In this collage of three headshots, Viola and Olivia are hardly close to an erotic encounter. Viola's eyes are fixed not on Olivia but beyond her to Orsino, in obvious adoration. Olivia, too, is looking away from Viola into the near distance, as if she were seeing the invisible Sebastian who's going to make everything work out fine.  The marketing has picked up on the careful touch with which Nunn treats the sexual implications of the play: Viola's cross-dressing is more comic than transgressive, because her destiny - as a woman - is so clearly signalled from the beginning.
"My tale is done"
This film with its strong sense of classic form makes us constantly aware of the pressure of its ending, the intricate resolution necessary for a Shakespearean romantic comedy. This teleological impulse is closely tied to Feste, whose bemused detachment suggests that he, from the beginning, can see the "big picture." The film, however, does not rush to a simple resolution. Like Feste, who is both seer and entertainer, the film makes clear where things are going and yet suspends arrival as long as it can. As a good comedy, it complicates resolution for our further pleasure. Among the several complications is the situation of Maria. Her fate is shown to depend on Toby, who seems reluctant to propose to her. The complications come as Toby pursues his revenge against Malvolio: he goes deeper than he intended into the excitement of what Nunn calls this "blood sport" (88). By the time he gets Malvolio into the madhouse (4.2; Nunn, 106-109), Toby is drunk and Maria "distressed and pained." Shaken, he acknowledges that "I am now so far in offence with my niece that I cannot pursue't with any safety." Awkwardly, then, he finally awakens to his need for Maria, making a harsh and awkward sexual demand: "Sir Toby goes a few paces and turns. Maria goes to support him. Sir Toby grabs her and kisses her fiercely on the mouth and the throat, aroused by the whole incident" (Nunn, 109). He "proposes" not marriage but sex: "Come by and by to my chamber." As he leaves without waiting for an answer, the camera looks to Maria for her response to this complex of issues. She looks at Feste, who nods slowly; then she leaves to join Toby.  Feste's sombre observation authorizes this resolution without pretending that it constitutes a simple or happy ending. Apparently, no happy wedding transpires; Feste watches through the church window as a small and indistinct couple "move nervously towards the altar rail" (Nunn, 113). Toby's discomfort with his capitulation to Maria presumably motivates his final scene with Andrew, as his anger flares suddenly and viciously, and he publicly labels Andrew "a thin-faced knave, a gull!" (5.1.199; Nunn, 121). Feste looks on with another of his now-familiar response shots: a look full of sorrow, a knowing counterpart to the happy sentiments circulating about in the scene of general reunion and resolution. Given the complicated passages of their love, it's no wonder Toby and Maria have to leave Illyria at the end.
Even in the recognition scene (5.1), when the move to resolution is strongest, Nunn holds it in suspension. The revelations move on with inevitable sureness and yet without haste. Viola takes an age to recognize Sebastian; their walking towards each other and their interrogation of their mutual parentage are slow, almost dreamlike. She holds the resolution in abeyance: "Do not embrace me," she tells her brother, until all the signs are clear. If she seems to want to hold to her disguise, it may be because what lies beyond it is scary. It would be scary if this were real life. But in more than one sense, it's not real, it's art. After all, Sebastian and Viola have performed this scene before: when he peels off her moustache in this recognition scene, it's a reprise of their shipboard vaudeville act. Feste looks on this performance with a complex gesture. His hand moves slowly past his mouth - as if to trace where Viola's moustache had been? - and then down, to touch briefly, gently, on his chest - as if to carry the implications of the disguise and its removal into his heart. A few moments later, another of his wonderful gestures suspends and seals the action: as Orsino and Viola finally kiss, we watch him - first looking aside at them, then front and center at us, quizzically rubbing the side of his nose.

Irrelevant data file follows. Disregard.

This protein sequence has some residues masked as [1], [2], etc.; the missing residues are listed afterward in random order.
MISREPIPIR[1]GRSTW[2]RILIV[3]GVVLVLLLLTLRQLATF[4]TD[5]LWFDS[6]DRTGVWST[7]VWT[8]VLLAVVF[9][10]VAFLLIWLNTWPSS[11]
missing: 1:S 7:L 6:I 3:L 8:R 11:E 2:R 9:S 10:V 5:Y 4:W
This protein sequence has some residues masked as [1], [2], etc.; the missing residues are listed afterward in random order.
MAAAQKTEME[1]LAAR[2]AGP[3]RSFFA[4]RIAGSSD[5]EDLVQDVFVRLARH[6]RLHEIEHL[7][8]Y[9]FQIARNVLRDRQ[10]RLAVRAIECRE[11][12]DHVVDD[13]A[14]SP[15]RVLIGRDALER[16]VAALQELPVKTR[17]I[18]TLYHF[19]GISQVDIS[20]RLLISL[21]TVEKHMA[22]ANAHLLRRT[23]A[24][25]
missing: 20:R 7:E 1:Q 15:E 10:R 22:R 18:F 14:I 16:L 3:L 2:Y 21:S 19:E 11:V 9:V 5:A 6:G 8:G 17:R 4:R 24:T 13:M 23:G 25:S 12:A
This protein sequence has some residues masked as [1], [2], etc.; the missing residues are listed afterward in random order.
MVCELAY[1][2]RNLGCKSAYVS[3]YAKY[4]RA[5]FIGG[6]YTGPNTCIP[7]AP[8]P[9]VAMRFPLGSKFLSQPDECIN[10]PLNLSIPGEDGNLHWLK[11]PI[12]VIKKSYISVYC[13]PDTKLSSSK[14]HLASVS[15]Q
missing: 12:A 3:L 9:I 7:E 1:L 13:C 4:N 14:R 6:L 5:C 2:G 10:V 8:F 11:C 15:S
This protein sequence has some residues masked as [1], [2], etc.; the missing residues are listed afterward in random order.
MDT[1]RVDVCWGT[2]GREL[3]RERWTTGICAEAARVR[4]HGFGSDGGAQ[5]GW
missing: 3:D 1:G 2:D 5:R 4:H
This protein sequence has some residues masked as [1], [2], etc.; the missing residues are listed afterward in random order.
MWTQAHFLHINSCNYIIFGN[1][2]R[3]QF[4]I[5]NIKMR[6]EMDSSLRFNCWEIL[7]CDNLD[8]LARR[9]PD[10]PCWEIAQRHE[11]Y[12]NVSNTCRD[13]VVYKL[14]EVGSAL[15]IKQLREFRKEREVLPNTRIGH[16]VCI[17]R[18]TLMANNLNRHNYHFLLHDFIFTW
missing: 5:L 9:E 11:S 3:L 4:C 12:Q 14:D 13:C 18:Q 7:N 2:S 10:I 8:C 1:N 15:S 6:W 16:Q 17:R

The final actions of the recognition scene are Feste's. From his coat pocket, he brings out Viola's necklace, discarded on the beach; silently he puts it on her. The ritualized act deepens and complicates her re-transformation into woman. Taken off in sorrow and vulnerability, the necklace returns to her as a mark of strength. In disguise, she has assumed the mobility and the freedom of masculinity; now the necklace seems to signify her essential womanhood. At the same time, however, its presence on her neck must remind us of its long absence through the play, and the history of her shift from that identity, her life as "Cesario." The closure of Viola's time as boy is thus solemnized in a way that heightens the unresolved liminality of her status throughout the play.